Dean sues over Jepsen’s eligibility to be AG

The Republican nominee for attorney general filed suit today claiming that her Democratic opponent lacks the experience required for the post under Connecticut law.

Republican Martha Dean is raising the same issue against Democrat George Jepsen that ended the candidacy of Susan Bysiewicz in May, unexpectedly giving Jepsen an uncontested path to the Democratic nomination.

At issue is whether Jepsen, who has been a lawyer for 26 years, has 10 years of “active practice” in Connecticut, a statutory requirement to be attorney general.

A spokesman for Dean said the GOP candidate will hold a press conference Thursday to outline her legal challenge. The suit was filed today in Superior Court.

The lawsuit should enliven their joint appearance Thursday at 9 a.m. on a WNPR radio program, “Where We Live.” Jepsen issued a rebuttal before Dean commented on her own suit.

“Martha Dean says she is not a politician and is running to stop the practice of frivolous lawsuits. Frankly, I have yet to see a lawsuit more political or frivolous than this one,” Jepsen said.

In a press release this evening, Dean said she was seeking a declaratory ruling that Jepsen was ineligible, though she offered no proof. She asserted that Jepsen spent most of his time in Florida for five years until 2009.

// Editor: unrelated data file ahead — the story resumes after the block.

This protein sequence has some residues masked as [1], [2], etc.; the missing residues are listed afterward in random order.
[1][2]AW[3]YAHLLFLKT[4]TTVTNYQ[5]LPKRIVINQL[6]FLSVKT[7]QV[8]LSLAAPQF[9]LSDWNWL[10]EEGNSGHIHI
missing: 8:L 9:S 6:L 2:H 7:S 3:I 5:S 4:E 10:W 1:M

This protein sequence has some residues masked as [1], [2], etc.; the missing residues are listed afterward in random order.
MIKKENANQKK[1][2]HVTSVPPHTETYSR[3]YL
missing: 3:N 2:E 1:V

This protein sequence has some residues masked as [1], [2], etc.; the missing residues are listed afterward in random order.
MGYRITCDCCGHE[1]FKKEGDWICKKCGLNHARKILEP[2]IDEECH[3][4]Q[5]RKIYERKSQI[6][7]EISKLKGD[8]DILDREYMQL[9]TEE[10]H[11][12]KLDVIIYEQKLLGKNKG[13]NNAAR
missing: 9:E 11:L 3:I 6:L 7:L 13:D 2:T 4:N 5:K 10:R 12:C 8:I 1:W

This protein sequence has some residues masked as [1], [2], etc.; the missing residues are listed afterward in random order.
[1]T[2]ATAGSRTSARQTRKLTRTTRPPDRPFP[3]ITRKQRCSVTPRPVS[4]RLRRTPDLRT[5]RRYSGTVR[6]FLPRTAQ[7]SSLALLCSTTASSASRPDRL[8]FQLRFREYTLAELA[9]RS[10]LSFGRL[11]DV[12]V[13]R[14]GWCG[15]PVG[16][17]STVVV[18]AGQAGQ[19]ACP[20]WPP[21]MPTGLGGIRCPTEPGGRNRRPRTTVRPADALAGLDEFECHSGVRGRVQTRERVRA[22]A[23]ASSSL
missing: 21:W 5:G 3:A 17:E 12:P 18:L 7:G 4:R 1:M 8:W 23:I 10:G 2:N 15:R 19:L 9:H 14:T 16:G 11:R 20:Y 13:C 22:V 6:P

His wife did work temporarily in Florida for 18 months, but Jepsen maintained his residence in Connecticut, commuting back and forth.

Republican State Chairman Chris Healy questioned Jepsen’s eligibility Monday after the Connecticut Supreme Court, which had issued an oral decision on Bysiewicz, followed up with its written decision.

“The state Supreme Court made it clear that it’s not enough that one has been a ‘lawyer’ in title or held a law license for 10 years,” Healy said. “To be qualified to represent the state in all matters in the courts, one must have actual meaningful court experience and more, been actually actively engaged in the litigation of matters in court as his principle means of earning a living.”

Jepsen’s campaign dismissed Healy’s claim: “To use Martha Dean’s favorite phrase of late, this charge is a red herring. Questioning George Jepsen’s eligibility to run for Attorney General is ridiculous.”

Dean said in an emailed statement today, “Since Mr. Jepsen has publicly admitted multiple times that he is ‘not a litigator,’ he should immediately provide appropriate proof to the court and to the voters of Connecticut that he meets the legal qualifications for the office of Attorney General.”

Jepsen accused Dean of “political grandstanding.”

“She is wasting the court’s time and the state’s money,” Jepsen said. “Martha says she would never take public money to advance her political campaign. Yet she is doing just that by invoking the free use of the state’s scarce judicial resources to bolster her flagging campaign,” Jepsen said.

Dean’s suit was filed by Wesley Horton, who represented Bysiewicz when she sought a declaratory ruling about her eligibility to be attorney general.